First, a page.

Some luxury hotels can be explained, so to speak, by the people you run into there. At Four Seasons George V in Paris, says the gal, you might just run into the owner, the hyperkinetic Prince Al-Waleed, who has just announced he will be donating his billions-fortune to the Just Giving campaign led by Warren Buffett and Bill Gates. Alternatively, to whom is hotel GM Jose Silva talking to right now? Is it the owner of Ladurée, David Holder? The talk, of course, is macaroons. If Jeff Leatham is around, the subject must be flowers and events.
Later, Jose Silva talks excitedly about what is going to happen to the hotel’s food and drink. A new casual restaurant is being made out of what are now meeting rooms, and two round-top tube-shaped conservatories will extend into the central courtyard, replacing what are now two black canvas pagodas, pop-ups, albeit with working chandeliers. The beautiful Le Cinq restaurant will stay as-is but become even more prestigious – it will give up serving breakfast and become just lunch and dinner. What a stunning room this is.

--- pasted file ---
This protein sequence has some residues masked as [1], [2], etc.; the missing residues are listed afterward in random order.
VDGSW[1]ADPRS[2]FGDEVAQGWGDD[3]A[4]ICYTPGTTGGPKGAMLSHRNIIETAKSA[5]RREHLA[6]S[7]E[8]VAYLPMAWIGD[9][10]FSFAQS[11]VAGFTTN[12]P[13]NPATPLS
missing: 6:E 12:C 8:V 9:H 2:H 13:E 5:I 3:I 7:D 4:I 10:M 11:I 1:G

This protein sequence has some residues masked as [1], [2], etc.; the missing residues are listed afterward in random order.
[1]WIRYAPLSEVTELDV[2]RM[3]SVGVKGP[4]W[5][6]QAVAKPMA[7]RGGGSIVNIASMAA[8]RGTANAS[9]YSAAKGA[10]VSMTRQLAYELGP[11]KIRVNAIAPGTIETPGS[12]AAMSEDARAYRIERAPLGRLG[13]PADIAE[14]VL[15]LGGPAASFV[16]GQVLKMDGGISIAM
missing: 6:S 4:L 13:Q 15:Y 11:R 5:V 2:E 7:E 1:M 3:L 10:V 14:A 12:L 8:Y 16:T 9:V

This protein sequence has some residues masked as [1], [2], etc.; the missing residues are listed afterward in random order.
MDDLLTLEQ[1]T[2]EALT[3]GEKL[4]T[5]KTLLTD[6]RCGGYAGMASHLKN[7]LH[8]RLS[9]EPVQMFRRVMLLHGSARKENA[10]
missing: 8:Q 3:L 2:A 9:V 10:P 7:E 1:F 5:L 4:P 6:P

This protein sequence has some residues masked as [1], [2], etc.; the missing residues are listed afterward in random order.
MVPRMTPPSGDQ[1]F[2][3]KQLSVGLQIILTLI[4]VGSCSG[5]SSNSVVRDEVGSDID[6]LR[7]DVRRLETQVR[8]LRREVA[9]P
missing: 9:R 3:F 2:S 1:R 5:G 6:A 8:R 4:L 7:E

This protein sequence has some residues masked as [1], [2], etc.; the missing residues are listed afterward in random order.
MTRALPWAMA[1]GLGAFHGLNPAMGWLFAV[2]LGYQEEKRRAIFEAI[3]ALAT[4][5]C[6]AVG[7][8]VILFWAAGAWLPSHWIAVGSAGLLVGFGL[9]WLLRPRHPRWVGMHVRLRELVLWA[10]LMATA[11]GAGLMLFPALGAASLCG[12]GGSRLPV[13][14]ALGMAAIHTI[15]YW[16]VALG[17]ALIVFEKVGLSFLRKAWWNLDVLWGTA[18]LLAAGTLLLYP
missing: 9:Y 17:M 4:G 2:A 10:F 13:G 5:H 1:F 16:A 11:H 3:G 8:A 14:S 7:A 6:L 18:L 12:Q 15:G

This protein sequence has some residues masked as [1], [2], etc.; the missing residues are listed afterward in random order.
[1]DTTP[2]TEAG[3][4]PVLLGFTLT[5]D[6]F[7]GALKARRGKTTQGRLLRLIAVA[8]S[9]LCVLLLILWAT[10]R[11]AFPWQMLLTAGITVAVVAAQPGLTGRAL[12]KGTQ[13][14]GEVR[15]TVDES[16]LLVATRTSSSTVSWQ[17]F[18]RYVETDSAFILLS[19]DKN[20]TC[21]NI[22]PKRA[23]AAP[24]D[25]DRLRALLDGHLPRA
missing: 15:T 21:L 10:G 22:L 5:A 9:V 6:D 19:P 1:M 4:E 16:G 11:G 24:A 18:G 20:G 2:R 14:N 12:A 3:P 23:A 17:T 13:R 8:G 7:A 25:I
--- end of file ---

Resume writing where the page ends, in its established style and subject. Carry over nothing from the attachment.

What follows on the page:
Dinner in Le Cinq, trying hard for a third Michelin star, started with Comtes de Champagne Taittinger 2009 with little nibbles that were, in fact, one-bite clear gel-like bubbles with tastes inside. I had an Eric Briffard special, gratinated onions, to start – the sommelier suggested a Madeira, 1986 Verdelho d’Oliveira. The meal was spectacular, even down to, or up to, the breads, with absolutely addictive rounds of wholewheat brioche. I enthused so much that, at breakfast, my omelette came with more brioche slices. And little mountains of both salted and unsalted butter. Bordier, of course.
And as I left this luxury hotel, a final touch – I was given a container with eight more brioche rounds. Another container held hotel-banded Bulgari Green Tea moist linen towels. I looked towards the four seasons sculptures occupying the corners of the lobby, and said a quiet au revoir.